X

Sign Up

or

By signing up I agree to Property Tribes Terms and Conditions


Already a PT member? Log In

Sign Up

Sign Up With Facebook, Twitter, or Google

or


By signing up, I agree to Property Tribes Terms and Conditions


Already a PT member? Log In

Log In

or


Don't have an account? Sign Up

Forgot Password

To reset your password just enter the email address you registered with and we'll send you a link to access a new password.


Already a PT member? Log In

Don't have an account? Sign Up

  • Buy-to-Let

    How to stress test a portfolio?

    Hi all

    I would like advice on how to stress test your portfolio. I have recently agreed 3 new BTL each roughly 100k.

    100k, 75%LTV, int only 5 year fixed 2.6%, 150ish per month leaving me with a positive £300-400 cash flow per month per property

    However, if after the 5 years interest rates have gone up and the next product I get is 6 or 7% does this totally obliterate my cash flow? In other words any interest rate increase of note will make any BTL income extremely difficult if you are highly geared.

    Perhaps I am missing something obvious or am I right?

    Thanks

    2
    0
    If you want a high gearing to reduce the risk you need high yields so if rates are 7% you still make a profit.

    8% gross yields is my benchmark

    Andrew
    0
    0
    If you cant achieve a high yield you need to reduce your ltv until you reach a stress test your comfortable with. 


    0
    0
    Yes you are 100% right 

    A lot of property groups, gurus, mentors, etc bang on about gearing but it can leave you really exposed. It’s just something for them to seem knowledgeable. 

    You will likely be able to remortgage at the end of your term for better than 6/7%, but changes to the Bank of England base rate could change. 

    I love that you are stress testing and getting the full picture. Very wise with any investment.
    0
    0

    ``A lot of property groups, gurus, mentors, etc bang on about gearing but it can leave you really exposed. It’s just something for them to seem knowledgeable.``

    What happens though if you actually are knowledgeable

    Gearing is a valid strategy and yes you can leave yourself exposed if you do it wrong

    Do it right though and its makes you wealthier quicker

    In the past I geared @ 85% when my mortgage rates were 7% and that was fine

    Because  i was making 20- 40% on each £1 I borrowed , I banged on about gearing to people

    Some people listen and take action , some say thanks but no thanks . Fair enough

    2% rates are  better of course but 7% is not a show stopper.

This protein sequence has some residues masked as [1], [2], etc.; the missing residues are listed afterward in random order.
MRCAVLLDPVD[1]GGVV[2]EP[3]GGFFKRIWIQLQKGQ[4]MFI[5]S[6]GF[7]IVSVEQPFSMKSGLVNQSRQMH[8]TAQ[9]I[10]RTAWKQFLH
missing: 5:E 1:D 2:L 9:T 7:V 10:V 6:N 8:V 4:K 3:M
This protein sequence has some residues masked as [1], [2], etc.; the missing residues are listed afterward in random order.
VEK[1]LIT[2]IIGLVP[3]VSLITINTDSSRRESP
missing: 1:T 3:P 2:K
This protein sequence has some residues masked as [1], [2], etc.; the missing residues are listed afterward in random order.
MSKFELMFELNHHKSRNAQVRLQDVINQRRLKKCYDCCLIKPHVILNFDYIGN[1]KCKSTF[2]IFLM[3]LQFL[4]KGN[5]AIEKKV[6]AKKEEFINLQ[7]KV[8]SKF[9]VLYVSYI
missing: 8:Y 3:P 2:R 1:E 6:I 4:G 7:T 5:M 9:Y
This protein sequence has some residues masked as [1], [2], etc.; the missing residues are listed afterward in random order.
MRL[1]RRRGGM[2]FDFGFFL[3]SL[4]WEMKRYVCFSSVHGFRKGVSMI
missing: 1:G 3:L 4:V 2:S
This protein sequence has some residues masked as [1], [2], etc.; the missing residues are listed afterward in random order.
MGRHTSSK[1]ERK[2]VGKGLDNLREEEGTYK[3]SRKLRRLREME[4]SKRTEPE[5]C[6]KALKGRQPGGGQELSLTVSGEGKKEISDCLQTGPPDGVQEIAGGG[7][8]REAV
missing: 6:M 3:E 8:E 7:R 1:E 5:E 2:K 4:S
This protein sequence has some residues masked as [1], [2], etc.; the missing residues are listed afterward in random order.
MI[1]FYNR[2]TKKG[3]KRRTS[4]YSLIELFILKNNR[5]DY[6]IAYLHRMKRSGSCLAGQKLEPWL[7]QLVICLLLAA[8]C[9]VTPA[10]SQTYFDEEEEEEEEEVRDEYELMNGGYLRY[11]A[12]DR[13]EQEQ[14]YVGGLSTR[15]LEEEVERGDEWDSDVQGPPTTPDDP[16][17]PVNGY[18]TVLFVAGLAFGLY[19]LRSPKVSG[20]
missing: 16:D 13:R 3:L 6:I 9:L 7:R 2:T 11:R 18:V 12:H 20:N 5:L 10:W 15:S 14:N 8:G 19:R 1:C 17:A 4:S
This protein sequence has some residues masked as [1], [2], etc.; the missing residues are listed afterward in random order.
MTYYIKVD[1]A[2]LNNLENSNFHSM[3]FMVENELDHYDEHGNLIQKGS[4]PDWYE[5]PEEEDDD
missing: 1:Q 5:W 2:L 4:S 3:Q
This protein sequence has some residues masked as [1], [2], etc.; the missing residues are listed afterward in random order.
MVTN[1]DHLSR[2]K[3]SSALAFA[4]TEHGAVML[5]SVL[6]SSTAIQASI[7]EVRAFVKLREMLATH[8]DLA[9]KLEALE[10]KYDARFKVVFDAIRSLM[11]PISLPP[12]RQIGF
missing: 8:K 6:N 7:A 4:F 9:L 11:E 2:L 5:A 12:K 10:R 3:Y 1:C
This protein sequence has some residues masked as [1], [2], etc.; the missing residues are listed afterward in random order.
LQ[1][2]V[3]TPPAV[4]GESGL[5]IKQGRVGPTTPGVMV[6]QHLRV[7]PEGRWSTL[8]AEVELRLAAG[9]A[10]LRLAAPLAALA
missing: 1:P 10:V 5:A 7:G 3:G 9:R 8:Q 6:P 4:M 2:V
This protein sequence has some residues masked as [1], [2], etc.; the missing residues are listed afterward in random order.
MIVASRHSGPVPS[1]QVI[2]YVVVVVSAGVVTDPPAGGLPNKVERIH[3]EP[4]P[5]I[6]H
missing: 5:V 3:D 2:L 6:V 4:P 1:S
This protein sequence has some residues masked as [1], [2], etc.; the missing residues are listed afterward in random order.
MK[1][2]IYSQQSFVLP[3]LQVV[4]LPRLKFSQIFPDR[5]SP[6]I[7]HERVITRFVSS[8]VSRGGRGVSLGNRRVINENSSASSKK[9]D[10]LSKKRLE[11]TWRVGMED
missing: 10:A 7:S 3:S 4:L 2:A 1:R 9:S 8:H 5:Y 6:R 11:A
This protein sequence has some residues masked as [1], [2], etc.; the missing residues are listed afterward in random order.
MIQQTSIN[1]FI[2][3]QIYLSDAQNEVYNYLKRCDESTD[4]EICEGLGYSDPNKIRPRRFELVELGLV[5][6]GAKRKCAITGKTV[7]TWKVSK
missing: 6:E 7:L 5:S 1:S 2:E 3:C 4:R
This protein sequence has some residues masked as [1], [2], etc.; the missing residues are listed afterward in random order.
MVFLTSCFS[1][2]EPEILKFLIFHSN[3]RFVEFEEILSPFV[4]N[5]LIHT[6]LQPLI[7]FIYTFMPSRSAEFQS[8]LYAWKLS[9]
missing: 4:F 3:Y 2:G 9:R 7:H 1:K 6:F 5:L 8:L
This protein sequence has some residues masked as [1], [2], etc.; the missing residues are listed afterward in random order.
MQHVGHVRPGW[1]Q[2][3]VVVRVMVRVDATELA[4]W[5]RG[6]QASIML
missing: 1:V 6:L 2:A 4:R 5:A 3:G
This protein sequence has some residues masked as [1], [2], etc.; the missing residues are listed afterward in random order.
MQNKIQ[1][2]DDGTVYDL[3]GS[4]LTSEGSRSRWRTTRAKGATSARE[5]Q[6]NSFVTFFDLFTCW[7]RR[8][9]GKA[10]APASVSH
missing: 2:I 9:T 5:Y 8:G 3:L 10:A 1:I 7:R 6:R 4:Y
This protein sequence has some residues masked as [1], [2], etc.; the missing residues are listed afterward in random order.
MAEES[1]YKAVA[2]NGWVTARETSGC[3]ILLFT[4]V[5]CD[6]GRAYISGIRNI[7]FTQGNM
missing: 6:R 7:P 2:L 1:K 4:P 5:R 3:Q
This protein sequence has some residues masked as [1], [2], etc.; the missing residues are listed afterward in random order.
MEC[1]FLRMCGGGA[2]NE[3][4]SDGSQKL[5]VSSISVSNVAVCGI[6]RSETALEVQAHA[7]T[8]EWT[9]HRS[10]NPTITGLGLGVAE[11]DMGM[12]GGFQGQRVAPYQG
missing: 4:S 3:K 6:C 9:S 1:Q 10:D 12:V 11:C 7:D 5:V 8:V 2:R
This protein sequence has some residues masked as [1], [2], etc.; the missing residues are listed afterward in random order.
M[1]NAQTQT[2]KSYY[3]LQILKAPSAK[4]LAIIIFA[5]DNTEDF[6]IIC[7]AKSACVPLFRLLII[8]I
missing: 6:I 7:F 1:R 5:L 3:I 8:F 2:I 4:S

The figures shouldn`t  hold people back .

     Its the fear of those figures though that can sap the spirit in some

    1
    0

    Jonathan Clarke. http://www.buytoletmk.com


    I agree but you must have had very healthy yields to make 20-40% roi with 7% rates. 

    I think leverage is the quickest root to wealth if structured correctly.

    I look at each unit individualy and dont want another unit bailing out a poorly performing unit.

    Out of interest if you was starting now what yield would you look for for A.75% ltv B.60% ltv?

    Mine would be:
    75% ltv = 8% gross yield
    60% ltv = 6% gross yield

    Obviously i would prefer 75% ltv but if im only able to get 6% yields in my target area then i have to lower my loan to value To make it more of an investment rather than gambling on interest rates being low

    Andrew
    0
    0

    ``I agree but you must have had very healthy yields to make 20-40% roi with 7% rates. ``

    Yes about 10% . Max was 15% But the ROI is not determined on yield alone of course

    Some i would  have and did do on  5% yield if the buying price was right

    ``Out of interest if you was starting now what yield would you look for for A.75% ltv B.60% ltv?``

    Yield I look for will  maybe be between 6% - 8%

    The LTV is not really a factor in determining that  percentage

    Its more a question of

    Can I add value

    Can I buy at a good price

    Yield on debt is more important  to me than yield on purchase price


    0
    0

    Jonathan Clarke. http://www.buytoletmk.com

    Thanks for your reply,

    What i meant was if you could only achieve 6%  yields and that meant breaking even after maintenance etc at say 5% Interest rates would you lower your loan to value to achieve a higher break even figure? 

    How do you define yield on debt? 

    Thanks 

    Andrew
    0
    0

    Possibly yes if the attraction of the deal was significant and i had to lower the LTV to get the multipliers for the loan criteria to work

    Yield on debt is explained here

    https://propertymetrics.com/blog/how-to-...eld-ratio/

    My favourite calculation though is ROCE = Return on cash employed 

    https://propertymetrics.com/blog/how-to-...eld-ratio/

    With leveraging and equity release its fairly easy over time to reach infinity yield on a new purchase

    Infinity yield is the mouth watering statistic i like to acheive

    This makes property beat all other asset classes by a country mile  in my view



    0
    0

    Jonathan Clarke. http://www.buytoletmk.com


    Thanks, I’ve read through yield on debt and it’s basically what I was saying about a break even figure.

    £110000  property @75% ltv  =£6600 rent £5610 net rent, break even figure (yield on debt)  6.8%

    Would you Be happy with that yield on debt? Or maybe change it to 60% ltv and make the yield on debt 8.5%?

    Andrew
    0
    0